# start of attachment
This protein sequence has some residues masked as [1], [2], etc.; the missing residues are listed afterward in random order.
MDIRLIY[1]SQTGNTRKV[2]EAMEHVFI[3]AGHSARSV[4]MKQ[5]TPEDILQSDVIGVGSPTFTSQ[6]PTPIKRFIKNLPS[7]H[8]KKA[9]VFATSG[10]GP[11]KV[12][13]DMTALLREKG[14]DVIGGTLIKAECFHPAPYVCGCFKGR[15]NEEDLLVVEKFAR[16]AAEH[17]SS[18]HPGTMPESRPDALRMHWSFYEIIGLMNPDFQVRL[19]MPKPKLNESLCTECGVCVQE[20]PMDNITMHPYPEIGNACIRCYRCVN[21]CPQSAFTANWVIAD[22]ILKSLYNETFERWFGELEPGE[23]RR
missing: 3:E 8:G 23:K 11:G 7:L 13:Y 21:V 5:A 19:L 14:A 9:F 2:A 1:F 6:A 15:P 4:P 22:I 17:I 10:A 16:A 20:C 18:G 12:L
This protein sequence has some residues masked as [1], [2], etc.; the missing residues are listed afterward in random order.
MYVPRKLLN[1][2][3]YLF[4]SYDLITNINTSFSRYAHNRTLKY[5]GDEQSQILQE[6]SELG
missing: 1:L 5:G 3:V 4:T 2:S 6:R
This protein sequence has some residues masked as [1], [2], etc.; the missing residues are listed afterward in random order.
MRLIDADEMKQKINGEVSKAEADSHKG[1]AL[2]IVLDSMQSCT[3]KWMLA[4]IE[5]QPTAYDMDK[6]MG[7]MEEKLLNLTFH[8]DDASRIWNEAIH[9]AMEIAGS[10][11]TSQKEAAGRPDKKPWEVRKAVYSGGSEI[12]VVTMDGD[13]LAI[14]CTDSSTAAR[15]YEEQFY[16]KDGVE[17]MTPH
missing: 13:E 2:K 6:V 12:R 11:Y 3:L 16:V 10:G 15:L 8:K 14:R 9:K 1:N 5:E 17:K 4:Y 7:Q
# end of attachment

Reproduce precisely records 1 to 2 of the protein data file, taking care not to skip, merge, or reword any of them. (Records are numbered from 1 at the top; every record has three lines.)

This protein sequence has some residues masked as [1], [2], etc.; the missing residues are listed afterward in random order.
MDIRLIY[1]SQTGNTRKV[2]EAMEHVFI[3]AGHSARSV[4]MKQ[5]TPEDILQSDVIGVGSPTFTSQ[6]PTPIKRFIKNLPS[7]H[8]KKA[9]VFATSG[10]GP[11]KV[12][13]DMTALLREKG[14]DVIGGTLIKAECFHPAPYVCGCFKGR[15]NEEDLLVVEKFAR[16]AAEH[17]SS[18]HPGTMPESRPDALRMHWSFYEIIGLMNPDFQVRL[19]MPKPKLNESLCTECGVCVQE[20]PMDNITMHPYPEIGNACIRCYRCVN[21]CPQSAFTANWVIAD[22]ILKSLYNETFERWFGELEPGE[23]RR
missing: 3:E 8:G 23:K 11:G 7:L 13:Y 21:V 5:A 19:L 14:A 9:F 2:A 1:F 6:A 15:P 4:P 22:I 17:I 10:A 16:A 20:C 18:G 12:L
This protein sequence has some residues masked as [1], [2], etc.; the missing residues are listed afterward in random order.
MYVPRKLLN[1][2][3]YLF[4]SYDLITNINTSFSRYAHNRTLKY[5]GDEQSQILQE[6]SELG
missing: 1:L 5:G 3:V 4:T 2:S 6:R